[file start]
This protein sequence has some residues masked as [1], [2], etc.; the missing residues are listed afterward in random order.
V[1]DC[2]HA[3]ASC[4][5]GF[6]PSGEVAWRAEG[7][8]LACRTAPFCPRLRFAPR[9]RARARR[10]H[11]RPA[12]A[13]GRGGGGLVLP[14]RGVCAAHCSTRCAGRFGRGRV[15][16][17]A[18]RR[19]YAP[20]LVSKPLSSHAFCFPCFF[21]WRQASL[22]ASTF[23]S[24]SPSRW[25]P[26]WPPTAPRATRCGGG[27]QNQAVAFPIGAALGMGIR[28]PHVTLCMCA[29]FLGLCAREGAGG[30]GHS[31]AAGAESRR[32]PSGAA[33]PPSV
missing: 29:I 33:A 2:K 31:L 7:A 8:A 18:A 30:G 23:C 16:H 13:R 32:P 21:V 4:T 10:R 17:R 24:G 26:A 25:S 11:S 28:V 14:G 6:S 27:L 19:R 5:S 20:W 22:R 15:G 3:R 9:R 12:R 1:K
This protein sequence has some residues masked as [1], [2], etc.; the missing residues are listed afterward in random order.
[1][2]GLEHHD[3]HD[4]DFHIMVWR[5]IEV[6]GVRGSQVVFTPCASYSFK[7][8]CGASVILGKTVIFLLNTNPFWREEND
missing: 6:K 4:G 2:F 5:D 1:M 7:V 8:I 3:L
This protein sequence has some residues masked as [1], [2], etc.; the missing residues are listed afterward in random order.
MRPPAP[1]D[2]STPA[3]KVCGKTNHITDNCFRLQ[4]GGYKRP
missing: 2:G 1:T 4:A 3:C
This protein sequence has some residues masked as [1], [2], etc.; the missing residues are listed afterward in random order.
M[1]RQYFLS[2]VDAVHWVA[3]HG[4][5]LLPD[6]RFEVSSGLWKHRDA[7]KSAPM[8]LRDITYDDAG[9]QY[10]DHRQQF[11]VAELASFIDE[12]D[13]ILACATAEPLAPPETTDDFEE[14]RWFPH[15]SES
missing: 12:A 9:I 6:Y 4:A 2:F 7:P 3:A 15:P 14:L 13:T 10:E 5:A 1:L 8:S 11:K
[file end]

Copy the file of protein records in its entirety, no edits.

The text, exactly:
This protein sequence has some residues masked as [1], [2], etc.; the missing residues are listed afterward in random order.
V[1]DC[2]HA[3]ASC[4][5]GF[6]PSGEVAWRAEG[7][8]LACRTAPFCPRLRFAPR[9]RARARR[10]H[11]RPA[12]A[13]GRGGGGLVLP[14]RGVCAAHCSTRCAGRFGRGRV[15][16][17]A[18]RR[19]YAP[20]LVSKPLSSHAFCFPCFF[21]WRQASL[22]ASTF[23]S[24]SPSRW[25]P[26]WPPTAPRATRCGGG[27]QNQAVAFPIGAALGMGIR[28]PHVTLCMCA[29]FLGLCAREGAGG[30]GHS[31]AAGAESRR[32]PSGAA[33]PPSV
missing: 29:I 33:A 2:K 31:L 7:A 8:A 18:A 30:G 23:C 16:H 13:R 32:P 21:V 4:T 10:R 17:R 24:G 26:A 25:S 11:S 28:V 14:G 6:S 27:L 19:R 5:S 20:W 22:R 15:G 3:R 9:R 12:R 1:K
This protein sequence has some residues masked as [1], [2], etc.; the missing residues are listed afterward in random order.
[1][2]GLEHHD[3]HD[4]DFHIMVWR[5]IEV[6]GVRGSQVVFTPCASYSFK[7][8]CGASVILGKTVIFLLNTNPFWREEND
missing: 6:K 4:G 2:F 5:D 1:M 7:V 8:I 3:L
This protein sequence has some residues masked as [1], [2], etc.; the missing residues are listed afterward in random order.
MRPPAP[1]D[2]STPA[3]KVCGKTNHITDNCFRLQ[4]GGYKRP
missing: 2:G 1:T 4:A 3:C
This protein sequence has some residues masked as [1], [2], etc.; the missing residues are listed afterward in random order.
M[1]RQYFLS[2]VDAVHWVA[3]HG[4][5]LLPD[6]RFEVSSGLWKHRDA[7]KSAPM[8]LRDITYDDAG[9]QY[10]DHRQQF[11]VAELASFIDE[12]D[13]ILACATAEPLAPPETTDDFEE[14]RWFPH[15]SES
missing: 12:A 9:I 6:Y 4:A 2:F 7:P 3:A 15:P 14:L 13:T 10:E 5:A 1:L 8:S 11:K